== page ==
Finally, Kettle bells USA showed awesome customer service throughout my process of testing. If you're used to standard Dragon Door ROC kettle bells (or any of its many clones), the Matrix Elite's rack position might feel strange at first, since the ball part sits higher up on the forearm by comparison.
If you see the bell offered at full price (with no discounted shipping), wait seven to 10 days, and you should find it available more cheaply. If the Matrix Elite is unavailable, or if you just want a standard-shaped bell without the wider handle, the Perform Better First Place Kettle bell feels the same in use as the high-end Dragon Door, but costs about 25 percent less.
Like the Dragon Door and Matrix Elite, the First Place has a smooth, seamless handle, few surface defects, and a high-quality finish. While Perform Better wouldn’t divulge what process it uses, I noticed that it’s somewhere between a matte powder coat and a glossy e-coat.
Reading user reviews (see here and here) that slam performs Better for having noticeable seams on the underside of the handle or other defects isn’t helpful considering the construction specs on their bells currently. The bell I received from them was really well-made, and it showed no signs of being defective in build or user experience.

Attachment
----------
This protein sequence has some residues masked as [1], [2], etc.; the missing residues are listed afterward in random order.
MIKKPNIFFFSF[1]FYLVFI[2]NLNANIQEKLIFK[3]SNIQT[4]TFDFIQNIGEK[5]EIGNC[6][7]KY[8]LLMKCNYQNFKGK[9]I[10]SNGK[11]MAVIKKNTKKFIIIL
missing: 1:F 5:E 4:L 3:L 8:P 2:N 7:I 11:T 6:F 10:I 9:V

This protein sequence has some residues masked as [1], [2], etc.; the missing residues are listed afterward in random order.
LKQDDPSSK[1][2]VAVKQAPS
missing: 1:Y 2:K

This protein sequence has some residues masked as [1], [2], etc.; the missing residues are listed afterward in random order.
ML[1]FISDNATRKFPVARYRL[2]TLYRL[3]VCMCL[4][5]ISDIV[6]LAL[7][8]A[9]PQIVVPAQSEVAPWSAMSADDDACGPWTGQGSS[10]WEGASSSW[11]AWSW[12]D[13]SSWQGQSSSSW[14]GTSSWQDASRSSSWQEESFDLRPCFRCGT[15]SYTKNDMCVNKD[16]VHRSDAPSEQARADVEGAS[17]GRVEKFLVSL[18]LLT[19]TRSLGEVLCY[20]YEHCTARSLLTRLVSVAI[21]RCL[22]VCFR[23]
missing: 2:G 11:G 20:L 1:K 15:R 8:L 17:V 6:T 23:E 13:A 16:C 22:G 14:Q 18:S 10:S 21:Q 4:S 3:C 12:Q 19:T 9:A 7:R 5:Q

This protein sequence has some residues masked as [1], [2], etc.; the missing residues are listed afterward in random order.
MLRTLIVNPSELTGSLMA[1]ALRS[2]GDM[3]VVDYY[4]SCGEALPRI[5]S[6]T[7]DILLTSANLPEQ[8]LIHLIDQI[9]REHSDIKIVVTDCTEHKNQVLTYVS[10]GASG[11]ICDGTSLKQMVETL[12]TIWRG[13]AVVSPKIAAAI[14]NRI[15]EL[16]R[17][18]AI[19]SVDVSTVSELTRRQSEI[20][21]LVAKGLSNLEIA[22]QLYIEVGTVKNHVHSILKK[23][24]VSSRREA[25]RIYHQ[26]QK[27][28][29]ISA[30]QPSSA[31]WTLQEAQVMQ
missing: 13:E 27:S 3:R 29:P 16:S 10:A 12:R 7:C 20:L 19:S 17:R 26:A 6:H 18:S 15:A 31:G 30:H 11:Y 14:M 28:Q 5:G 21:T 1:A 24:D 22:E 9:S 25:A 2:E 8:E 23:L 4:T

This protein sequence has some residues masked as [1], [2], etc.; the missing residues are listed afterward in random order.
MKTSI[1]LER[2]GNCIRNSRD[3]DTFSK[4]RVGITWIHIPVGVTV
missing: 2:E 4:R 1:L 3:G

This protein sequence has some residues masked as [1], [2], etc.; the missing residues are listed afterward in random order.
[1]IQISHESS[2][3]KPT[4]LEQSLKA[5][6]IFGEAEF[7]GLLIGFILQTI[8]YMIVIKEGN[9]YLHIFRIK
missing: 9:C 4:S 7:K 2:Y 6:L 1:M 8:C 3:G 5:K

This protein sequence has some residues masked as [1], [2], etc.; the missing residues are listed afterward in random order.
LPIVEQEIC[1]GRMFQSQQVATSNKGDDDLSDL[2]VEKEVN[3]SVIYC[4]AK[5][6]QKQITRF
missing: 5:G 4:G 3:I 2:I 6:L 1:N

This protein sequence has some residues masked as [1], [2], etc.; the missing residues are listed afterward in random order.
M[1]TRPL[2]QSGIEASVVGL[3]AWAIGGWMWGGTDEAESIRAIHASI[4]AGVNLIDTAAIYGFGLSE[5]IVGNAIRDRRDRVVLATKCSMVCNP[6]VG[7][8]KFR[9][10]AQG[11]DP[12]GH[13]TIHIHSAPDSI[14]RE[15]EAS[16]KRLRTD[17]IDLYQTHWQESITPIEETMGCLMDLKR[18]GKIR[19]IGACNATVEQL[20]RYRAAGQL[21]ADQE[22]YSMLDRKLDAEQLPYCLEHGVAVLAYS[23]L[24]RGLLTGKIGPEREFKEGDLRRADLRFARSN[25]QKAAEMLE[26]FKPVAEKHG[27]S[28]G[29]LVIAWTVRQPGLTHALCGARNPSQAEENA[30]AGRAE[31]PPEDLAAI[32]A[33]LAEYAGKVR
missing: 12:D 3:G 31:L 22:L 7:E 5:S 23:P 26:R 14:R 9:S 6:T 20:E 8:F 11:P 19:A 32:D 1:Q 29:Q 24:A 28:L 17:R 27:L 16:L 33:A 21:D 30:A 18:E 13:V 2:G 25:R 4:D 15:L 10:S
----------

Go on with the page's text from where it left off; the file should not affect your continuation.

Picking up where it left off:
I contacted Perform Better about this discrepancy, and company reps explained that among other small changes, they’d since switched to a gravity casting process, which creates a more uniform surface, as you recall. It’s also worth noting that Perform Better frequently has sales on its kettle bells, and while it’s usually cheaper to buy Perform Better bells directly from the company, it's worth checking Amazon and Strongest before buying to find the best deal.
If budget is your bottom line, then we’d recommend the CAP Cast Iron Competition Bell. But unless you really need to save a few bucks, it’s worth investing in our top pick, since these things last forever.